The Respiratory Care Department and the Pediatric Simulation Center at Children's Hospital in Birmingham, Ala, developed the pediatric respiratory care course to provide a structured experience for all levels of RTs. The course focused on the role of an RT in pediatric emergent and code situations and aimed to provide entry-level knowledge and skills for less experienced therapists while remaining challenging for advanced therapists. Classes were offered bimonthly over the course of a year, and were limited to three therapists per session. Each class was 90 minutes in length and included three scenarios with three simulators of different ages, each intended to emphasize a certain set of skills and critical thinking. Each scenario was intended to build on the skills of the previous scenario and could be altered in degree of difficulty, depending on the experience of the learner. The opportunity for multidisciplinary communication and teamwork was included in each scenario.
For successful completion of this course, participating pediatric RTs were required to recognize and respond to three pediatric emergencies requiring respiratory therapy management in a simulated environment. Participants demonstrated knowledge of pediatric airway management, including performing or assisting with advanced skills such as oxygen therapy, airway adjuncts, BVM ventilation, and intubation. Emphasis was placed on RT assessment and management of the pediatric patient requiring intervention. Team management and communication was also a component of each scenario.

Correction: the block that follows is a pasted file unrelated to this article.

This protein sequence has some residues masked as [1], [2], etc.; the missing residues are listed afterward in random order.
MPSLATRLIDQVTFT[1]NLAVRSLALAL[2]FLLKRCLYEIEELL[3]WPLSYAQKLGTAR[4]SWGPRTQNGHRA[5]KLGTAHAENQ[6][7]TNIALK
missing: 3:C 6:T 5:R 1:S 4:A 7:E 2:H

After each simulation, scenario debriefing reviewed key teaching points and airway skills such as BVM ventilation, assisting with intubation, and securing endotracheal tube (ETT) placement at the proper location. Debriefing staff included pediatric experts in critical care, emergency medicine, and respiratory therapy. Video recordings of the simulation were used during debriefing sessions to provide constructive feedback to participants.
The course began with a 15-minute introduction in which key portions of the Emergency Airway Management Protocol (see Figure) were highlighted, as well as calculations for determining ETT size and depth, institutional method of securing the ETT, and SBAR (Situation, Background, Assessment, Recommendation) communication.6 The therapists then participated in three 15-minute scenarios, each followed by a 15-minute debriefing.
A 6-week-old, former 34-week gestation premature infant with Pierre Robin sequence. The respiratory therapist is called by the bedside nurse after a brief observed apneic event. When the RT arrives, the infant has resumed spontaneously breathing, but apnea recurs with associated oxygen desaturation and bradycardia requiring BVM ventilation and the use of an oral airway. Spontaneous respirations do not return, and appropriate personnel must be notified for intubation. Communication issues: efficient but complete patient handoff, the process of escalating care, and calling the code team. Debriefing points include a review of proper BVM technique, the use of cricoid pressure, BVM with congenital airway malformations, and appropriate rates of ventilation in pediatric patients, as well as patient handoffs and escalation of care.